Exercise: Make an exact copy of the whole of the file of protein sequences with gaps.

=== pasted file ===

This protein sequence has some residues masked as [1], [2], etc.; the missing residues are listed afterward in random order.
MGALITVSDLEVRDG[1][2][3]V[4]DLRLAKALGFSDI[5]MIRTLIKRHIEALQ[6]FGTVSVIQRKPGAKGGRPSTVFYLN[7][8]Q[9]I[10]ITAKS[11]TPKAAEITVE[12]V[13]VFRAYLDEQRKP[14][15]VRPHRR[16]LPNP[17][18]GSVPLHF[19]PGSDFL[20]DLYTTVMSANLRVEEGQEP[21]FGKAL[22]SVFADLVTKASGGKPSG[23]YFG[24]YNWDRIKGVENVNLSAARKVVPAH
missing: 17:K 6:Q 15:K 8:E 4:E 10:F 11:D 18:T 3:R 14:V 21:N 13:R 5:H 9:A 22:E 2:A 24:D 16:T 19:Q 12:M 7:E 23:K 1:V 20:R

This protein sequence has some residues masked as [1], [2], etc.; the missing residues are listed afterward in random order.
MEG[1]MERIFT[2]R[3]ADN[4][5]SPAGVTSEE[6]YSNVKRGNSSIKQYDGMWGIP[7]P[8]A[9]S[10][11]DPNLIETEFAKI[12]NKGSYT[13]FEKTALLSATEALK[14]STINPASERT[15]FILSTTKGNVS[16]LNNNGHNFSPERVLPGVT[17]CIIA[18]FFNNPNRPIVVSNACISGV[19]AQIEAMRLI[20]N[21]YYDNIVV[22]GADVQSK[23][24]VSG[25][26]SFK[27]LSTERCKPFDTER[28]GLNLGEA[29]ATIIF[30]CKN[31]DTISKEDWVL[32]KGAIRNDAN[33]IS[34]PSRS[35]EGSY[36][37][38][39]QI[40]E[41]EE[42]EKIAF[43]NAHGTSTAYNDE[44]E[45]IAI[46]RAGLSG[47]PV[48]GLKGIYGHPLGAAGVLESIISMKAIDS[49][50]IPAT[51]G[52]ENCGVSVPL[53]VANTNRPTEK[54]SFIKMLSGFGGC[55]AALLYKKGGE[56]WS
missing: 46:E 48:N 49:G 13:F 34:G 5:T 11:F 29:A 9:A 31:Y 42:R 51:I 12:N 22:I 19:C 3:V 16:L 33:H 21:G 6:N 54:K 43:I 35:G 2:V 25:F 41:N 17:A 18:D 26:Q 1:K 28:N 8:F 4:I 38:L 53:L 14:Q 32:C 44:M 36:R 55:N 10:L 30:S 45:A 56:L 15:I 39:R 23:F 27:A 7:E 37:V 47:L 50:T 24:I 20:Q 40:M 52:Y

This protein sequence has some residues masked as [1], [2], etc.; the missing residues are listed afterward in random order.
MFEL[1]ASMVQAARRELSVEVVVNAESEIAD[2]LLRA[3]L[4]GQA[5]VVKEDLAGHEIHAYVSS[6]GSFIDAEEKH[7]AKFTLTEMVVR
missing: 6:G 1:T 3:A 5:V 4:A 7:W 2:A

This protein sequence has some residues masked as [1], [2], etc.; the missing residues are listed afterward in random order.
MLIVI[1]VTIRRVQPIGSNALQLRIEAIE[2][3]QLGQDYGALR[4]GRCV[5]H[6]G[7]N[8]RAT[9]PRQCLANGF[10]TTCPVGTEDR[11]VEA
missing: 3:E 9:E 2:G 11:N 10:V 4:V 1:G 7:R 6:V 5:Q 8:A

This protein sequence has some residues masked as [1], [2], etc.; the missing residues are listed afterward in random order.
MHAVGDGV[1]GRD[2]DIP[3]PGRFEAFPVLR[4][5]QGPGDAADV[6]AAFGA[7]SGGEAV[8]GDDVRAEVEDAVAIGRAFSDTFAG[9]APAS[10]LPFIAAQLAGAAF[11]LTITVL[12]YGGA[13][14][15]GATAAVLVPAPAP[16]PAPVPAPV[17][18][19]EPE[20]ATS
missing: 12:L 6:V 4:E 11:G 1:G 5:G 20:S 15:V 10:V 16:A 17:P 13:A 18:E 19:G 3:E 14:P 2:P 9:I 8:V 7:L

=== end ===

This protein sequence has some residues masked as [1], [2], etc.; the missing residues are listed afterward in random order.
MGALITVSDLEVRDG[1][2][3]V[4]DLRLAKALGFSDI[5]MIRTLIKRHIEALQ[6]FGTVSVIQRKPGAKGGRPSTVFYLN[7][8]Q[9]I[10]ITAKS[11]TPKAAEITVE[12]V[13]VFRAYLDEQRKP[14][15]VRPHRR[16]LPNP[17][18]GSVPLHF[19]PGSDFL[20]DLYTTVMSANLRVEEGQEP[21]FGKAL[22]SVFADLVTKASGGKPSG[23]YFG[24]YNWDRIKGVENVNLSAARKVVPAH
missing: 17:K 6:Q 15:K 8:E 4:E 10:F 11:D 18:T 3:R 14:V 21:N 13:R 5:H 9:A 22:E 2:A 24:D 16:T 19:Q 12:M 7:E 23:K 1:V 20:R

This protein sequence has some residues masked as [1], [2], etc.; the missing residues are listed afterward in random order.
MEG[1]MERIFT[2]R[3]ADN[4][5]SPAGVTSEE[6]YSNVKRGNSSIKQYDGMWGIP[7]P[8]A[9]S[10][11]DPNLIETEFAKI[12]NKGSYT[13]FEKTALLSATEALK[14]STINPASERT[15]FILSTTKGNVS[16]LNNNGHNFSPERVLPGVT[17]CIIA[18]FFNNPNRPIVVSNACISGV[19]AQIEAMRLI[20]N[21]YYDNIVV[22]GADVQSK[23][24]VSG[25][26]SFK[27]LSTERCKPFDTER[28]GLNLGEA[29]ATIIF[30]CKN[31]DTISKEDWVL[32]KGAIRNDAN[33]IS[34]PSRS[35]EGSY[36][37][38][39]QI[40]E[41]EE[42]EKIAF[43]NAHGTSTAYNDE[44]E[45]IAI[46]RAGLSG[47]PV[48]GLKGIYGHPLGAAGVLESIISMKAIDS[49][50]IPAT[51]G[52]ENCGVSVPL[53]VANTNRPTEK[54]SFIKMLSGFGGC[55]AALLYKKGGE[56]WS
missing: 46:E 48:N 49:G 13:F 34:G 5:T 11:F 29:A 9:A 31:Y 42:R 51:I 12:N 22:I 19:C 3:V 16:L 33:H 21:G 6:N 54:K 43:I 35:G 2:V 25:F 41:N 17:A 18:D 26:Q 1:K 28:N 8:F 4:I 38:L 53:L 14:Q 32:C 44:M 36:R 55:N 10:L 30:S 45:A 56:L 15:I 39:R 23:F 27:A 7:E 37:V 47:L 50:T 24:I 20:Q 40:M 52:Y

This protein sequence has some residues masked as [1], [2], etc.; the missing residues are listed afterward in random order.
MFEL[1]ASMVQAARRELSVEVVVNAESEIAD[2]LLRA[3]L[4]GQA[5]VVKEDLAGHEIHAYVSS[6]GSFIDAEEKH[7]AKFTLTEMVVR
missing: 6:G 1:T 3:A 5:V 4:A 7:W 2:A

This protein sequence has some residues masked as [1], [2], etc.; the missing residues are listed afterward in random order.
MLIVI[1]VTIRRVQPIGSNALQLRIEAIE[2][3]QLGQDYGALR[4]GRCV[5]H[6]G[7]N[8]RAT[9]PRQCLANGF[10]TTCPVGTEDR[11]VEA
missing: 3:E 9:E 2:G 11:N 10:V 4:V 1:G 7:R 6:V 5:Q 8:A

This protein sequence has some residues masked as [1], [2], etc.; the missing residues are listed afterward in random order.
MHAVGDGV[1]GRD[2]DIP[3]PGRFEAFPVLR[4][5]QGPGDAADV[6]AAFGA[7]SGGEAV[8]GDDVRAEVEDAVAIGRAFSDTFAG[9]APAS[10]LPFIAAQLAGAAF[11]LTITVL[12]YGGA[13][14][15]GATAAVLVPAPAP[16]PAPVPAPV[17][18][19]EPE[20]ATS
missing: 12:L 6:V 4:E 11:G 1:G 5:G 20:S 15:V 10:V 16:A 17:P 13:A 18:E 19:G 3:E 14:P 2:P 9:I 8:V 7:L